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Have you ever seen a bad backtest?

[/fusion_text][fusion_text]Statistics lie. Well they can, at least. They don’t always. There is a common phrase, “There are lies, damn lies, and statistics.” The implication is clear. Statistics are not to be trusted. A few of us here at Adam Smith Advisors like to go one step further. We say, “There are lies, damn lies, statistics…and then there are backtests.”

Are you familiar with backtests? When someone comes up with a new investment idea, they go back and see how it would have performed historically. If it did poorly, you and I will never see it. They know it will never sell. But if it looks good, then it might end up in my inbox.

The problem is most backtests go back 5 or 10 years at the most. There’s a lot of noise in numbers from that short of a time period. Heck, it’s impossible to tell if someone got lazy and did a bunch of backtests to see what worked and then published the winner as fact. You don’t want to go down that rabbit hole.

There are some things that can be done to help you get me more comfortable with a new investment strategy. Investment theories can be tested back almost 100 years in the U.S. and decades internationally. Then once you create a fund, I like to see live results for 5-10 years before I draw any meaningful conclusions. Ideally I’d like to see 5+ years of live results and 30+ years of backtested data. That helps build confidence that there’s really something to this new idea.

The biggest area where I’m seeing a lot of backtests today is in factor/smart beta funds. I’m glad there’s so much research being done here. We’ve been invested in factors like small company stocks and low priced stocks for years. I’m sure there are improvements to be made, but it takes a long time to sort out the brilliant ideas from the sales garbage. New entrants need to show me at least 5 years before I take their backtest seriously. And then, they had better show dramatic improvement over what we’re using today.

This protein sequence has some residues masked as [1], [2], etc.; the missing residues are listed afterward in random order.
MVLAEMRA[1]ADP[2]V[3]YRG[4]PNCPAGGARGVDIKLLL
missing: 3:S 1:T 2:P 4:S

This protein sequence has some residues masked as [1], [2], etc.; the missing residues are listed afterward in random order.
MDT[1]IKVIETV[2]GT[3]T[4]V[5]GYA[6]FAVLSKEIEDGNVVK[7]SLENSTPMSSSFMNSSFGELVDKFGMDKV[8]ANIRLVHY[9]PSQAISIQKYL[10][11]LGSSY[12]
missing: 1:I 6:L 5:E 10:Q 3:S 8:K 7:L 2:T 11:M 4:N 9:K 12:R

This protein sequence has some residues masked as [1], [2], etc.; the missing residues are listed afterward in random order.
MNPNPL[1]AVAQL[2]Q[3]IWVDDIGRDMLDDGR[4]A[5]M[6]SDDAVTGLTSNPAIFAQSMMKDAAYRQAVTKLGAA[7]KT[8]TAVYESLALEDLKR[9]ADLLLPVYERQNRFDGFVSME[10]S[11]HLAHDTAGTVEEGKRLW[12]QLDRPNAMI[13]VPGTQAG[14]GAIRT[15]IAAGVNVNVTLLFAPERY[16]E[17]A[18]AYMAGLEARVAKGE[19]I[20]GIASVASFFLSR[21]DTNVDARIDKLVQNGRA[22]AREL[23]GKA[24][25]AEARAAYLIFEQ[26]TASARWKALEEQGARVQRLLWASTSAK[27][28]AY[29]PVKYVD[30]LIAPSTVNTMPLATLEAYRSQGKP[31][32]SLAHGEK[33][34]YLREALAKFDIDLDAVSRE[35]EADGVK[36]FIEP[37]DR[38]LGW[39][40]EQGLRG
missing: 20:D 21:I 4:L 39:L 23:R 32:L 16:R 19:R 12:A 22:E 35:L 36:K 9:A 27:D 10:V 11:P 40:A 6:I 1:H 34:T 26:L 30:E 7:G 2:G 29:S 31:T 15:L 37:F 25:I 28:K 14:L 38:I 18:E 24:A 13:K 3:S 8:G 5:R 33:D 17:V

The moral of the story is that it takes a lot longer than you’d think to prove a good investment strategy. Good strategies can fail for 5-10 years at a time and bad strategies can succeed for longer than that. I hope you like numbers, or have someone you trust to sort through them for you. I’m happy to help. [/fusion_text][separator style_type=”single” top_margin=”” bottom_margin=”” sep_color=”” icon=”” width=”” class=”” id=””][fusion_text]

Legal Disclaimer: These posts do not constitute an offer or recommendation to buy or sell any securities or instruments or to participate in any particular investment or trading strategy. They are for informational purposes only. ASA gathers its data from sources it considers reliable. However, ASA makes no express or implied warranties regarding the accuracy of this information or any opinions expressed by the author and may update or change them without prior notification.